Talk:city

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Misleading "In Europe a city is a place that had succeeded to obtain the right to build a city wall, a belfort, etc... from the impoverishing nobility."

This may have been true in some circumstances in some periods in some places (e.g. incorporated by royal charter and given various rights) but it is no longer relevant.

'City' is a very loose term. Wikipedia lists places in the USA with populations of a couple of hundred which call themselves cities in the UK they would just quailfy as villages.

It is important not to confuse the informal words 'city', 'town, etc. with official definitions of administrative districts. 82.38.97.206 21:09, 13 December 2005 (UTC)mikeL

RFV discussion[edit]

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The following discussion has been moved from Wiktionary:Requests for verification.

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Rfv-senses. Both adjective senses, both badly written, and seem to be the noun used attributively. Mglovesfun (talk) 10:56, 3 June 2010 (UTC)

RFV failed, sense removed. —RuakhTALK 11:10, 8 July 2010 (UTC)


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city

Two proper noun senses with the head word "the city" referring to Manhattan and san Francisco. Arguably these should be at City. In fact, I'm not sure whether to rfc these or move them, or what. Mglovesfun (talk) 10:55, 3 June 2010 (UTC)

I added those (diff, diff), because I thought at the time that cites supported both senses as lowercase. If cites support both, we should have both.​—msh210 15:58, 3 June 2010 (UTC)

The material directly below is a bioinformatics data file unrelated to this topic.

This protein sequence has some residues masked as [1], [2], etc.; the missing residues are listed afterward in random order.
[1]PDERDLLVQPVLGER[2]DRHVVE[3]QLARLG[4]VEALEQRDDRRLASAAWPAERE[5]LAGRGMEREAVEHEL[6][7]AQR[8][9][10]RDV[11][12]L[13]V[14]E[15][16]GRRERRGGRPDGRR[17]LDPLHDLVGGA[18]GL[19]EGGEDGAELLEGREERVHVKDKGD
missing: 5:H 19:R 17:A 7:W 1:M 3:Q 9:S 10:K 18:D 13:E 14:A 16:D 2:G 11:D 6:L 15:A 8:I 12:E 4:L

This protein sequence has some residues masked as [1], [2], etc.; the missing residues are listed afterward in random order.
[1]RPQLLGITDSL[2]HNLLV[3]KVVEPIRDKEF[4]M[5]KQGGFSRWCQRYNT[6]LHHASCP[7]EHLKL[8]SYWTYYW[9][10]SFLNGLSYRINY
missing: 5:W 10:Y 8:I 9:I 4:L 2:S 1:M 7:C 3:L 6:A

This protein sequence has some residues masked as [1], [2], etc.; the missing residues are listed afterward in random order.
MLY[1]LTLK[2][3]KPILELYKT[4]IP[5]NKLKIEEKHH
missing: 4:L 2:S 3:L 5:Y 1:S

Surely in any part of the world "the city" with or without an upper-case "C" regularly refers to the nearest city, just as "town" refers to the nearest town. The word doesn't "mean" that particular city or town in any dictionary sense. Dbfirs 20:01, 3 June 2010 (UTC)
But Manhattan is not a city.​—msh210 20:16, 3 June 2010 (UTC)
It is the best-known borough of the City of New York. It is a keep by the misnomer principle. Just as the "City" in UK refers to small area(s ?) of London and to the UK banking industry. Attestation and presentation (eg, main entry or alternative spelling) are separate matters. DCDuring TALK 22:39, 3 June 2010 (UTC)
Or... maybe... does city also mean "the main part of a city" or some such? (I can imagine someone living within the borders of a town saying "I'm going to town" to mean the main part of the town. I can't quite picture that for city, but perhaps it's used.) If so, then the "Manhattan" sense is just an example thereof and can be deleted. The question then is, should we have that sense of city, and of town? (We lack both.) Is it a separate sense, or a metonym not worthy of a sense?​—msh210 16:17, 7 June 2010 (UTC)
I am far from convinced that these 'definitions' of the word city belong in a dictionary at all; I'm with Dbfirs. They definitely don't belong under this entry - they should be under The City or, just possibly, City, if anywhere. Is 'The City' really used for Manhattan in particular, or for New York City in general, as Wikipedia maintains? Why isn't Oklahoma listed as well? What about Manchester City football team? many more claimants are there for this title? Where do we stop? --Oolong 19:47, 1 December 2010 (UTC)
Deleted the unverified senses. Both may be restored if properly cited.--Jusjih 14:36, 21 June 2011 (UTC)